Tuesday January 21, 02014 at the Palace of Fine Arts Theater, San Francisco
Brian Eno and Danny Hillis are long time friends and collaborators. Eno is an influential British musician, producer and artist known both for his work with some of the biggest names in rock as well as his identification and popularization of ambient music. Hillis is an American inventor, scientist, author, and engineer known for his work as one of the key inventors of parallel computing.
It was at MIT that Hillis developed The Connection Machine, the first massively parallel computer, with the help of physicist Richard Feynman. It made use of over 60,000 microprocessors and helped lay the foundation for modern supercomputer architecture. He’s since worked as an Imagineer at Disney, co-founded a research and development company called Applied Minds and spoken at multiple TED events on cancer research and the need for a backup internet.
As the creator of some of the world’s fastest computers, Danny Hillis has helped “enforce” Moore’s law but also to question its effects. Faster and faster computers may help us with certain problems, but they can’t tell us which problems to focus on; instantly available information gives us new insight into the present, but can’t necessarily help us see where we’re going. In mulling over these problems, Hillis sought a way to encourage long-term thinking beyond the newest technological developments and earnings reports.
Danny Hillis first publicly proposed his idea for a clock that could last 10,000 years in 01995, in Wired Magazine. Describing some of the conversations he’d already had about the idea, he mentioned what had come from discussing it with Eno:
“Artist Brian Eno felt it should have a name, so he gave it one: The Clock of the Long Now.”
It was only a year later, in 01996, that Danny Hillis and Brian Eno, along with Stewart Brand and others, turned these conversations into action by forming The Long Now Foundation. In a few more years, Stewart Brand’s book The Clock of the Long Now: Time and Responsibility outlined the guiding philosophy that had been developed in those conversations. It includes an anecdote from Eno about how he came to coin the Clock’s (and the Foundation’s) name: Eno was astonished by the contrast between an acquaintance’s opulent loft and run-down neighborhood.
During dinner I asked the hostess, “Do you like living here?” “Oh sure,” she replied, “this is the loveliest place I’ve ever lived.”
I realized that the “here” she lived in stopped at her front door. This was a very strange thought to me. My “here” includes the neighborhood at least. After that, I noticed that young arty New Yorkers were just as local in their sense of “now.” “Now” meant “this week.” Everyone had just got there, and was just going somewhere else. No one had any investment in any kind of future except their own, conceived in the narrowest terms.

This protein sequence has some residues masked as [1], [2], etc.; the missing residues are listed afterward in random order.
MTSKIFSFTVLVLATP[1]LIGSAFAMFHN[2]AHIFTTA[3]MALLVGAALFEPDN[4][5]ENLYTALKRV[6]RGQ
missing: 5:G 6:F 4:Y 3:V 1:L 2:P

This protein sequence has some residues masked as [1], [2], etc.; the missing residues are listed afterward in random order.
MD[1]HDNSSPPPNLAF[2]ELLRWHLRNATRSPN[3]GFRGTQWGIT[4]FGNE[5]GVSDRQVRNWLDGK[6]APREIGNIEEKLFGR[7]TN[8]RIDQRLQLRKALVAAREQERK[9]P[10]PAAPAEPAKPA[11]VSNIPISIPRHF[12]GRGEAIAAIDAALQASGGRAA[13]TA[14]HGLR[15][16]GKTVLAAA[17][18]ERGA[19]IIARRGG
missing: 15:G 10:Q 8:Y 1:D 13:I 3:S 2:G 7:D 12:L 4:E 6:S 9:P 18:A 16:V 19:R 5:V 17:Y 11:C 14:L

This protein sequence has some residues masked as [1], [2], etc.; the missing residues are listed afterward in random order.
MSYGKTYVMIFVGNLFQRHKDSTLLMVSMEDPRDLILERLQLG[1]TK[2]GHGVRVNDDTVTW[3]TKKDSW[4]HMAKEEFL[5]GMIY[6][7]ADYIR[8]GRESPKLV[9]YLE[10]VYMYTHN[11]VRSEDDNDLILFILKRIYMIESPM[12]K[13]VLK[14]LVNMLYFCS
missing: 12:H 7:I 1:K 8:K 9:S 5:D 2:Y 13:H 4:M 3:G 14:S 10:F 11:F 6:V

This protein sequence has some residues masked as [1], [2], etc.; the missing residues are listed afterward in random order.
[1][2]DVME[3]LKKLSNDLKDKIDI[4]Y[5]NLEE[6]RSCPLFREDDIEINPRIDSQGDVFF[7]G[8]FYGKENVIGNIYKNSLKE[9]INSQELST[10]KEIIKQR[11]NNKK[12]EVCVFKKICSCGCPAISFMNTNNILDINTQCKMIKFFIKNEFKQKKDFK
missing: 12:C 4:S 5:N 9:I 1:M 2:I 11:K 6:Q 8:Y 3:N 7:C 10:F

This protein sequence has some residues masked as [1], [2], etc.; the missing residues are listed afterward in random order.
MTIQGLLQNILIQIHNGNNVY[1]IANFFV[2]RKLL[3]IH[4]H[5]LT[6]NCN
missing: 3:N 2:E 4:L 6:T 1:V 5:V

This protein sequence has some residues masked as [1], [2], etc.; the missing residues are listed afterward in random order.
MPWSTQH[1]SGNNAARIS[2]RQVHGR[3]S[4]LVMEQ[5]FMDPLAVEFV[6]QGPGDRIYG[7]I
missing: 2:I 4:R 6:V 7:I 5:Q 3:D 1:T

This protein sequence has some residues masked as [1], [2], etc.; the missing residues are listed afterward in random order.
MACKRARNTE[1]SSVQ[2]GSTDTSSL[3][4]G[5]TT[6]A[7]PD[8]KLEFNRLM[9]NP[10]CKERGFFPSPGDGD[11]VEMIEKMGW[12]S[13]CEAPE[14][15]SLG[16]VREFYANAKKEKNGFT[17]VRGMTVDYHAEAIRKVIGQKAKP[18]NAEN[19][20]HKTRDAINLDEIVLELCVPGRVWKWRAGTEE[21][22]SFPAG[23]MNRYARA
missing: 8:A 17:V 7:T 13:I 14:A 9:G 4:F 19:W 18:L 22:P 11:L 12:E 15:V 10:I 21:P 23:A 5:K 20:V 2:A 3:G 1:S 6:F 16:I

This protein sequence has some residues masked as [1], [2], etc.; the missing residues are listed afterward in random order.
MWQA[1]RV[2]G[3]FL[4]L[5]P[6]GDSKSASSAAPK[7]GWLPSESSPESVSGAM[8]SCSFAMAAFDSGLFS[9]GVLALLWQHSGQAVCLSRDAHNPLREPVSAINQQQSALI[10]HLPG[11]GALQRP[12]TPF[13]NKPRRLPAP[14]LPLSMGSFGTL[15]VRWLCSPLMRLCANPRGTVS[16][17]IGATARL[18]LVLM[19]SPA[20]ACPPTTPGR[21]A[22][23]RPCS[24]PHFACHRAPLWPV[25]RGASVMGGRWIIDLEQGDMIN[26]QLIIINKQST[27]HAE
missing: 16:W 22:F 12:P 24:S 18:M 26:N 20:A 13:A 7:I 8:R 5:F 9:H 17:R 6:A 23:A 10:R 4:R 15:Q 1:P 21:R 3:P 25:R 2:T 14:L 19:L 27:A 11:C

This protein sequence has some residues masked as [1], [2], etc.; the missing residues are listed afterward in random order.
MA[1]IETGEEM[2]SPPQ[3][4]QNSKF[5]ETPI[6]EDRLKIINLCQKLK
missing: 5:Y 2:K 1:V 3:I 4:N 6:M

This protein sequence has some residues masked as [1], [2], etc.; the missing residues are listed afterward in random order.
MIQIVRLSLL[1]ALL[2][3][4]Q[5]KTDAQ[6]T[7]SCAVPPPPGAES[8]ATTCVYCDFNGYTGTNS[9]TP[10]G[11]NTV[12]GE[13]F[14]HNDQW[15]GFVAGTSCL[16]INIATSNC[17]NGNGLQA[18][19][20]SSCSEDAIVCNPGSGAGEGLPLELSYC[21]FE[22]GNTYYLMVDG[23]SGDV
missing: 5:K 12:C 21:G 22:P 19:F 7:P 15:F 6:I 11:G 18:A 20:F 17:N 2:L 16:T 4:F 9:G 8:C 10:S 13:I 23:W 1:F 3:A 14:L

I wrote in my notebook that December, “More and more I find I want to be living in a Big Here and a Long Now.”
Eno recounted this story and expanded on his thoughts around “The Long Now” in the first of the monthly Seminars About Long-term Thinking. He later appeared with SIM City creator Will Wright to discuss the fun and aesthetic potential of generative systems.
That love for generative systems influenced Eno’s involvement in the design of the Clock of the Long Now. He has guided the clock’s sonic component – its chimes. Bells and chimes, in fact, were central to an early form of generative music called change ringing. In that spirit, Eno collaborated with Danny Hillis to ensure that visitors to the Clock will have the opportunity to hear it chime 10 bells in a unique sequence each day at noon.
The story of how this came to be is told by Mr. Eno himself in the liner notes of January 07003: Bell Studies for The Clock of the Long Now, a collection of musical experiments he synthesized and recorded in 02003:
I wrote to Danny Hillis asking whether he could come up with an algorithm for the job. Yes, he wrote back, and in fact he could come up with an algorithm for generating all the possible algorithms for that job. Not having the storage space for a lot of extra algorithms in my studio, I decided to settle for just the one.
A physical prototype of this collaboration, The Chime Generator, lived in the now-closed Long Now Museum & Store and will be viewable again once the Museum re-opens as the Long Now Salon:
10,000-Year Clock: Chime Generator Prototype from The Long Now Foundation on Vimeo.
At the Palace of Fine Arts on January 21st, Eno and Hillis collaborate once more to celebrate the first decade of Long Now’s monthly Seminars About Long-term Thinking, and to usher in the second.